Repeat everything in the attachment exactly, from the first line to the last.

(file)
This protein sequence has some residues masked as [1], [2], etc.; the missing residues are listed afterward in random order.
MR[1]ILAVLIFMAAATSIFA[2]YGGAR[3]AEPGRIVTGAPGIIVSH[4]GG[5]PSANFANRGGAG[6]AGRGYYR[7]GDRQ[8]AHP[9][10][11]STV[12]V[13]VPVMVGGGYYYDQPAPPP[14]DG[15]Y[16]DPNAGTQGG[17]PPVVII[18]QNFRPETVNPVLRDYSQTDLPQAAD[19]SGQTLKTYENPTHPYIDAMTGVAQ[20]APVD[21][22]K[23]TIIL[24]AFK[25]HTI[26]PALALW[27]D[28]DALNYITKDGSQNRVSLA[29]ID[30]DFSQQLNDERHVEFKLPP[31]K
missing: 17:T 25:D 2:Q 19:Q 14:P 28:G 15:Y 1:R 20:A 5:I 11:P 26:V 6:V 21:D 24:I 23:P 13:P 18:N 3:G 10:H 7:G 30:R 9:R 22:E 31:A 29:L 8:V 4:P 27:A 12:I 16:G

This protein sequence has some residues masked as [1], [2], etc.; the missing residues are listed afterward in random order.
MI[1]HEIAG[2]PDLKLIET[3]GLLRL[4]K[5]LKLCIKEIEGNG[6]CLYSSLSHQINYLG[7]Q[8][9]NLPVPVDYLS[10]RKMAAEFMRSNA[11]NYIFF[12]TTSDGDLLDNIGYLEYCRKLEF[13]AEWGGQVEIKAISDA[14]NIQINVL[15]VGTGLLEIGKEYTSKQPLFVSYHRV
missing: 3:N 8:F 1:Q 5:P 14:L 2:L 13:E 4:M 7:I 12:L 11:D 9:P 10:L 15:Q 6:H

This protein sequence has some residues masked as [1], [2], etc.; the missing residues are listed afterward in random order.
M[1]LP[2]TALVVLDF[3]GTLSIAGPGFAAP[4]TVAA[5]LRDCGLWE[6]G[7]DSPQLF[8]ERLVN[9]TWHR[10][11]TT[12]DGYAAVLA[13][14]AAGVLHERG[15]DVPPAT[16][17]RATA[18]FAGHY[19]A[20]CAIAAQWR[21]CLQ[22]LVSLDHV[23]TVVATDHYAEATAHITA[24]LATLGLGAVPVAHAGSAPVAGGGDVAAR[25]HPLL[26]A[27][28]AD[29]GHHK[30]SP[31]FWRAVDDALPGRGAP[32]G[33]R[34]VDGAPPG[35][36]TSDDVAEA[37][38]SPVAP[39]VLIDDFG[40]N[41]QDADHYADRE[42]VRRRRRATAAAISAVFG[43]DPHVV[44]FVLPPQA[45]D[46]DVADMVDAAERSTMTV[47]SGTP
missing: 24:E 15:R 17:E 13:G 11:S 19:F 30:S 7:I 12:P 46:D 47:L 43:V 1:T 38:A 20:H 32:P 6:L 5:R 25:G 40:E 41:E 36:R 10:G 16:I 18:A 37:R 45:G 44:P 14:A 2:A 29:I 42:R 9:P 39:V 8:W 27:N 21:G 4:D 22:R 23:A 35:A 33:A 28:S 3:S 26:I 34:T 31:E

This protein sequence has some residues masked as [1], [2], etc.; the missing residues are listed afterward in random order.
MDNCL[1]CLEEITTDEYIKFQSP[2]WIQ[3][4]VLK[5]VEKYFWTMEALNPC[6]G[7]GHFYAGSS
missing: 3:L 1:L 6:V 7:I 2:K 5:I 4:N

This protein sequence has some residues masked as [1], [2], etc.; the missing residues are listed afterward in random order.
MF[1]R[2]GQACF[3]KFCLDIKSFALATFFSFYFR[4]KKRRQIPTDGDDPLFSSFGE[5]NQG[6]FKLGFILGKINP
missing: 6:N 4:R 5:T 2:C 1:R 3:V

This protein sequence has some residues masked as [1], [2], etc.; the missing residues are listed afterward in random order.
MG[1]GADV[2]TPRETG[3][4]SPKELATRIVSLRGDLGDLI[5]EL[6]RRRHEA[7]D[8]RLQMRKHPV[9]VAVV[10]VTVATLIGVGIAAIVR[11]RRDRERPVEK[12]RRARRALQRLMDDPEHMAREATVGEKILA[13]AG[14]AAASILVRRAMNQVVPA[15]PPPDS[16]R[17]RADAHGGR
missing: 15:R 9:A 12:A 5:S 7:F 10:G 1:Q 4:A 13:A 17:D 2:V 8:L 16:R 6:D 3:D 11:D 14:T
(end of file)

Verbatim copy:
This protein sequence has some residues masked as [1], [2], etc.; the missing residues are listed afterward in random order.
MR[1]ILAVLIFMAAATSIFA[2]YGGAR[3]AEPGRIVTGAPGIIVSH[4]GG[5]PSANFANRGGAG[6]AGRGYYR[7]GDRQ[8]AHP[9][10][11]STV[12]V[13]VPVMVGGGYYYDQPAPPP[14]DG[15]Y[16]DPNAGTQGG[17]PPVVII[18]QNFRPETVNPVLRDYSQTDLPQAAD[19]SGQTLKTYENPTHPYIDAMTGVAQ[20]APVD[21][22]K[23]TIIL[24]AFK[25]HTI[26]PALALW[27]D[28]DALNYITKDGSQNRVSLA[29]ID[30]DFSQQLNDERHVEFKLPP[31]K
missing: 17:T 25:D 2:Q 19:Q 14:P 28:G 15:Y 1:R 20:A 5:I 11:P 26:V 6:V 21:D 24:I 23:P 13:P 18:N 3:G 10:H 7:G 30:R 9:R 22:E 31:A 29:L 8:V 4:P 27:A 12:I 16:G

This protein sequence has some residues masked as [1], [2], etc.; the missing residues are listed afterward in random order.
MI[1]HEIAG[2]PDLKLIET[3]GLLRL[4]K[5]LKLCIKEIEGNG[6]CLYSSLSHQINYLG[7]Q[8][9]NLPVPVDYLS[10]RKMAAEFMRSNA[11]NYIFF[12]TTSDGDLLDNIGYLEYCRKLEF[13]AEWGGQVEIKAISDA[14]NIQINVL[15]VGTGLLEIGKEYTSKQPLFVSYHRV
missing: 3:N 8:F 1:Q 5:P 14:L 2:L 13:E 4:M 7:I 12:L 11:D 9:P 10:L 15:Q 6:H

This protein sequence has some residues masked as [1], [2], etc.; the missing residues are listed afterward in random order.
M[1]LP[2]TALVVLDF[3]GTLSIAGPGFAAP[4]TVAA[5]LRDCGLWE[6]G[7]DSPQLF[8]ERLVN[9]TWHR[10][11]TT[12]DGYAAVLA[13][14]AAGVLHERG[15]DVPPAT[16][17]RATA[18]FAGHY[19]A[20]CAIAAQWR[21]CLQ[22]LVSLDHV[23]TVVATDHYAEATAHITA[24]LATLGLGAVPVAHAGSAPVAGGGDVAAR[25]HPLL[26]A[27][28]AD[29]GHHK[30]SP[31]FWRAVDDALPGRGAP[32]G[33]R[34]VDGAPPG[35][36]TSDDVAEA[37][38]SPVAP[39]VLIDDFG[40]N[41]QDADHYADRE[42]VRRRRRATAAAISAVFG[43]DPHVV[44]FVLPPQA[45]D[46]DVADMVDAAERSTMTV[47]SGTP
missing: 24:E 15:R 17:E 13:G 11:S 19:F 30:S 7:I 12:P 46:D 47:L 43:V 1:T 38:A 20:H 32:P 6:L 5:R 25:G 40:E 41:E 36:R 10:G 16:I 18:A 37:R 45:G 44:P 14:A 2:A 29:I 42:R 9:P 39:V 8:W 27:N 21:G 4:D 22:R 23:A 35:A 33:A 28:S 3:S 26:I 34:T 31:E

This protein sequence has some residues masked as [1], [2], etc.; the missing residues are listed afterward in random order.
MDNCL[1]CLEEITTDEYIKFQSP[2]WIQ[3][4]VLK[5]VEKYFWTMEALNPC[6]G[7]GHFYAGSS
missing: 3:L 1:L 6:V 7:I 2:K 5:I 4:N

This protein sequence has some residues masked as [1], [2], etc.; the missing residues are listed afterward in random order.
MF[1]R[2]GQACF[3]KFCLDIKSFALATFFSFYFR[4]KKRRQIPTDGDDPLFSSFGE[5]NQG[6]FKLGFILGKINP
missing: 6:N 4:R 5:T 2:C 1:R 3:V

This protein sequence has some residues masked as [1], [2], etc.; the missing residues are listed afterward in random order.
MG[1]GADV[2]TPRETG[3][4]SPKELATRIVSLRGDLGDLI[5]EL[6]RRRHEA[7]D[8]RLQMRKHPV[9]VAVV[10]VTVATLIGVGIAAIVR[11]RRDRERPVEK[12]RRARRALQRLMDDPEHMAREATVGEKILA[13]AG[14]AAASILVRRAMNQVVPA[15]PPPDS[16]R[17]RADAHGGR
missing: 15:R 9:A 12:A 5:S 7:F 10:G 1:Q 4:A 13:A 17:D 2:V 8:L 16:R 6:D 3:D 11:D 14:T